In October 1989, when The Hindu‘s then associate editor, N. Ram, was stopped in his tracks by his uncle and editor, G. Kasturi, from publishing the third part of an investigation into the Bofors gun deal, Ram found a novel method of getting the story out.
He called a press conference and handed out the story—done in collaboration with the paper’s Geneva correspondent Chitra Subramaniam—to any newspaper interested in carrying it.
In much the same manner, Indian Express editor-in-chief Shekhar Gupta has revealed how, in 2006, he found a way of getting out a story related to the elevation of a Delhi high court to the Punjab and Haryana high court, by giving the third part of the story to The Hindu.
In a Walk the Talk interview with Gupta on NDTV 24×7 last week, the serial letter-writer Subhash Agarwal revealed how a family dispute led to his becoming a right to information (RTI) activist.
Agarwal’s uncle, Hari Ram, had filed a case against his father in 1991.
Hari Ram’s son-in-law was, at the time, a judge in the Delhi High Court (Justice Arun Kumar). The case was heard by Justice Vijendra Jain. The two judges knew each other well enough for Justice Jain to lend his official residence to be used by the petitioner Hari Ram, for his grand-daughter’s wedding.
The wedding invitation card, with the judge’s residence printed on it, became the evidence for Subash Agarwal to approach both the Supreme Court and the President of India in 2005. The chief information commissioner’s verdict showed the power of RTI.
Justice Vijendra Jain was later made chief justice of the Punjab and Haryana high court, but his elevation to the Supreme Court as a judge was stalled, despite the then chief justice Y.K. Sabharwal reportedly overruling the recommendation of the President of India, A.P.J. Abdul Kalam.
Shekhar Gupta: So you discovered then the power of RTI which nobody had figured until then?
Subash Agarwal: Yes. The media made me strong. The media highlighted the CIC verdict and that shook the whole of the judiciary.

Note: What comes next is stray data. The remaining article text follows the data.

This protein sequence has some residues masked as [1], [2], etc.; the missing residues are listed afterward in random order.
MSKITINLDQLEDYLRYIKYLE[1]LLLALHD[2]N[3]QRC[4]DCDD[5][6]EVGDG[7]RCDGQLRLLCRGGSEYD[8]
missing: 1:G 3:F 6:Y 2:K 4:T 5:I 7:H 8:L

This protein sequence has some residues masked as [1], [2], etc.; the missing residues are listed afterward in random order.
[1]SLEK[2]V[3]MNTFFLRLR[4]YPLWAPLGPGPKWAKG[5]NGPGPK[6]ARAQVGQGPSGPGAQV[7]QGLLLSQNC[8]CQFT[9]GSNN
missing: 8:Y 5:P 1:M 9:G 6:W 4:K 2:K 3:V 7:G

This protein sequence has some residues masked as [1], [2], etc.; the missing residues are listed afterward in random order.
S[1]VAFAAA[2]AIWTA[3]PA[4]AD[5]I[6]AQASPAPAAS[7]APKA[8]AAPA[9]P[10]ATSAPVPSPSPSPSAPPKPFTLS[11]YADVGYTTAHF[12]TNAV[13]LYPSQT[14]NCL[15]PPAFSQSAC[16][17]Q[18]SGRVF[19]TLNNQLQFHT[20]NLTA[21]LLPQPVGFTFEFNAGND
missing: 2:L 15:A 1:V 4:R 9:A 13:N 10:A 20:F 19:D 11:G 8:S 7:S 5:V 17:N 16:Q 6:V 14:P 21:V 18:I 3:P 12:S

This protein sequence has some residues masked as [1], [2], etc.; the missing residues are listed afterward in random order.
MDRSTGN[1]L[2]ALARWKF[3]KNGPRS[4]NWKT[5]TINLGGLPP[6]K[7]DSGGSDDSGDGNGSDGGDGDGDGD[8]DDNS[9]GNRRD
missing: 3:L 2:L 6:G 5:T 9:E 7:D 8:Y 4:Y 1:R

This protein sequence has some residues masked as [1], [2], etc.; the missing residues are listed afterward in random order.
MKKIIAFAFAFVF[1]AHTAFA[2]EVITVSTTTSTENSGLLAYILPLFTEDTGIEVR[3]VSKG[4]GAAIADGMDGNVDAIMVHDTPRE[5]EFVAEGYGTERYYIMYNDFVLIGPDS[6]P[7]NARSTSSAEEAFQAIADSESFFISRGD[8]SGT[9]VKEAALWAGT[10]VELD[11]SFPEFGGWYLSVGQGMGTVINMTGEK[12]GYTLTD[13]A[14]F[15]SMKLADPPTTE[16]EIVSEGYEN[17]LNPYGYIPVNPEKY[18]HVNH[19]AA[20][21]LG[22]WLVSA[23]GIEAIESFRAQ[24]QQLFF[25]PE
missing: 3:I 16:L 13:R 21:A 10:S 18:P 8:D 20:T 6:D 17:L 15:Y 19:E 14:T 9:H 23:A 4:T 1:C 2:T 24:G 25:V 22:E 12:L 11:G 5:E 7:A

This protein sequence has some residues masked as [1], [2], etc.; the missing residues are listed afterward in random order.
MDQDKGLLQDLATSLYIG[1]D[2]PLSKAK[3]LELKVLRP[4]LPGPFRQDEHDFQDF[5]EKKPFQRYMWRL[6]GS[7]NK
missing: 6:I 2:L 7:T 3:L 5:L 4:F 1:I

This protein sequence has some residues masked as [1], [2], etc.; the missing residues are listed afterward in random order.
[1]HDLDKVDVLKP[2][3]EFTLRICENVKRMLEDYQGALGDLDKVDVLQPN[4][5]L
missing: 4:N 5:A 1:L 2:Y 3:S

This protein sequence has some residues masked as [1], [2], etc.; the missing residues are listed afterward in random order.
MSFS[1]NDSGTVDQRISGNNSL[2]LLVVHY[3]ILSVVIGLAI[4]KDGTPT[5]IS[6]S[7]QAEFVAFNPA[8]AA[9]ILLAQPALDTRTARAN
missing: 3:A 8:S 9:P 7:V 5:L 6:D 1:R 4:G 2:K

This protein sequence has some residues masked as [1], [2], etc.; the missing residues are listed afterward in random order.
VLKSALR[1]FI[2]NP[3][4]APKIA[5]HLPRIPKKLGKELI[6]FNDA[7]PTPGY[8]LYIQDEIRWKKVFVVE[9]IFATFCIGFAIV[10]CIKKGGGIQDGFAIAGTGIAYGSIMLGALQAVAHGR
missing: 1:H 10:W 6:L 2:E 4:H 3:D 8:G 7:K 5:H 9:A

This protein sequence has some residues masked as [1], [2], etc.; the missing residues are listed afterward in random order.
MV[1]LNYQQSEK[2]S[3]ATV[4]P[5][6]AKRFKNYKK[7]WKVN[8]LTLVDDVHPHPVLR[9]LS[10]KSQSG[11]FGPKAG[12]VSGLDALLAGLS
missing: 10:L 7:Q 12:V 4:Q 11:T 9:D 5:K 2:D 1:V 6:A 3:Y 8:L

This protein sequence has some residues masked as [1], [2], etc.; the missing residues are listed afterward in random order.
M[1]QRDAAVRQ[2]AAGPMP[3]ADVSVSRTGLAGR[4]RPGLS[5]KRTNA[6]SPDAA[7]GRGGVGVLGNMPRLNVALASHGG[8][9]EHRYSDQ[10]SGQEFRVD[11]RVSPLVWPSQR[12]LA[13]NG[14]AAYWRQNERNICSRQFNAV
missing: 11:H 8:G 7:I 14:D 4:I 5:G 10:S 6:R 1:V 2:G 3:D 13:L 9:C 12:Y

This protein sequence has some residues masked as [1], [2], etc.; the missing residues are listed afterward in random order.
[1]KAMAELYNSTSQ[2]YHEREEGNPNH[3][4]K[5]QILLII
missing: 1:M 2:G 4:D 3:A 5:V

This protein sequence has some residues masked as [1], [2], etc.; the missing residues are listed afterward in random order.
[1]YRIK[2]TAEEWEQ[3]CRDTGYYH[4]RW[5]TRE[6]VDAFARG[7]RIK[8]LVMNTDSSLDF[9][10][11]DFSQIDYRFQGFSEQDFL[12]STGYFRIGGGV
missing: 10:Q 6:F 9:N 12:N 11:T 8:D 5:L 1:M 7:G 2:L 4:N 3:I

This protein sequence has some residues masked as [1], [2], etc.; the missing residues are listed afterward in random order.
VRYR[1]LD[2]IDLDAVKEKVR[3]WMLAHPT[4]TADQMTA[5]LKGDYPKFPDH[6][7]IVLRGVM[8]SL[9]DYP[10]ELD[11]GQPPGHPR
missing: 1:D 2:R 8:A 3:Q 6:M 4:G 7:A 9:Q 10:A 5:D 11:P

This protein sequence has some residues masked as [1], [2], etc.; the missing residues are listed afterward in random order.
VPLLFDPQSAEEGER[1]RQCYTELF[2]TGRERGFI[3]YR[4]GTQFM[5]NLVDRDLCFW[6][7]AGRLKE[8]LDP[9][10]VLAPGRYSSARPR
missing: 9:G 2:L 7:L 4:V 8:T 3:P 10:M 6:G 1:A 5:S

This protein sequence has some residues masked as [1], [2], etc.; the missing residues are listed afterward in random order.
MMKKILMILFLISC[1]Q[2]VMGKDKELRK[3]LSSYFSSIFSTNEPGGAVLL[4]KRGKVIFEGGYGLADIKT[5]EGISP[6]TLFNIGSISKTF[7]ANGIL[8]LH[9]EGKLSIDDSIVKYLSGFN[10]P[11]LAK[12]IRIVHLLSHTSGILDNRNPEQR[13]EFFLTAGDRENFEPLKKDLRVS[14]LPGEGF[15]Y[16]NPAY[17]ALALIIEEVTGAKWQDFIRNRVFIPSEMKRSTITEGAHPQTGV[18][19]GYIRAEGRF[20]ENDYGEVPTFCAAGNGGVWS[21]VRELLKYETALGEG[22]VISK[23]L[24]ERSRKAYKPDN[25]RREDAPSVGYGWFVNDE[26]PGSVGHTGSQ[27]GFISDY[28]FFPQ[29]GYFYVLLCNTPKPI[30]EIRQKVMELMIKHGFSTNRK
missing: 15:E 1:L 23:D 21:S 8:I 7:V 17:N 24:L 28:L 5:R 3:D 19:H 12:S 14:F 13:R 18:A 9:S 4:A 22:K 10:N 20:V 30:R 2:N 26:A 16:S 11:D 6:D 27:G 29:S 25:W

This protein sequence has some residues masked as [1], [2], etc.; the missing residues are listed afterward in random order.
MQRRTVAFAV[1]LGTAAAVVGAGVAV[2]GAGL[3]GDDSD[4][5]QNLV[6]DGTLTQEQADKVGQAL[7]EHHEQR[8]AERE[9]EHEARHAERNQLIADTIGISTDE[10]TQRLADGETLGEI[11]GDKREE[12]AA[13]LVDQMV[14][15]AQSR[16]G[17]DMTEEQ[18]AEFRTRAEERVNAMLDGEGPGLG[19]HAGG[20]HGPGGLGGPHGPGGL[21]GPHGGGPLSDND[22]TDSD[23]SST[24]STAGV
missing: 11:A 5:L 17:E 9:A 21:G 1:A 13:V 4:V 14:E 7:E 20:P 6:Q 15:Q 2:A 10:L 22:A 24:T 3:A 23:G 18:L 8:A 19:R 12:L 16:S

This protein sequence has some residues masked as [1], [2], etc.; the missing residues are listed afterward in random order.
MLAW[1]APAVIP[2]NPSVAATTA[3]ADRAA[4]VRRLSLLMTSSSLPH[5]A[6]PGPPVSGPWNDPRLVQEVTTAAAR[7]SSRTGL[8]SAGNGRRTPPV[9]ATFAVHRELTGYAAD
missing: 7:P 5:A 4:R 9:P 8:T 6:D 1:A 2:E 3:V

What happened to these judges then?
After the CIC verdict was published in the media, there was pressure on my uncle from his son-in-law and his associates in the higher judiciary, which also included the Chief Justice of India. And then he had to compromise though we had to pay a price much higher than the value of (the disputed) property at that time.
But the fact also is that one particular judge who later rose to be Chief Justice in a High Court could not ultimately come to the Supreme Court because of your activism.
Right. Mr Kalam held the file of promotion of that judge for elevation to the Supreme Court.
Even though the Chief Justice nearly overruled [the then President], Dr A.P.J. Kalam.
You remember that The Indian Express was in the forefront of following that story from Rashtrapati Bhavan. It’s a story I cannot yet tell on camera but we paid gravely for that, but we were willing to pay.
Yes. Your paper has always been the pioneer in highlighting such malpractices.
I made this disclosure public that our third story on that issue, I had to then, with great respect and understanding, give to The Hindu, to Mr N Ram, who played a great editor and published it instead because circumstances were such that the Express could not have carried it…So, this was the first time that an RTI activist actually prevented a judge who had risen to the level of High Court Chief Justice from coming to the Supreme Court.
He had almost reached the Supreme Court.
Coincidentally, in November 2006, the Indian Express‘ new editorial headquarters in the Qutub institutional area was “sealed” following a Supreme Court judgement.
Ironically, in 2011, The Indian Express and The Hindu were involved in a noisy battle, after N. Ram threatened “defamation proceedings” against the Express for reporting on the internecine war within the Hindu family.
Photograph: courtesy in.com
Read the full interview: ‘Jan Andolan activism has failed’
Also read: Letter-writer secures win against top judge